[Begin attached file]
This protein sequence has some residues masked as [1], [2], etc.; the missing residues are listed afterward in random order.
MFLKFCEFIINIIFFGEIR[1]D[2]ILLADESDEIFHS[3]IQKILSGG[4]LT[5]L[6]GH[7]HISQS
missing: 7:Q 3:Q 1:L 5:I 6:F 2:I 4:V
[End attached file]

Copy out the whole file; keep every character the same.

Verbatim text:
This protein sequence has some residues masked as [1], [2], etc.; the missing residues are listed afterward in random order.
MFLKFCEFIINIIFFGEIR[1]D[2]ILLADESDEIFHS[3]IQKILSGG[4]LT[5]L[6]GH[7]HISQS
missing: 7:Q 3:Q 1:L 5:I 6:F 2:I 4:V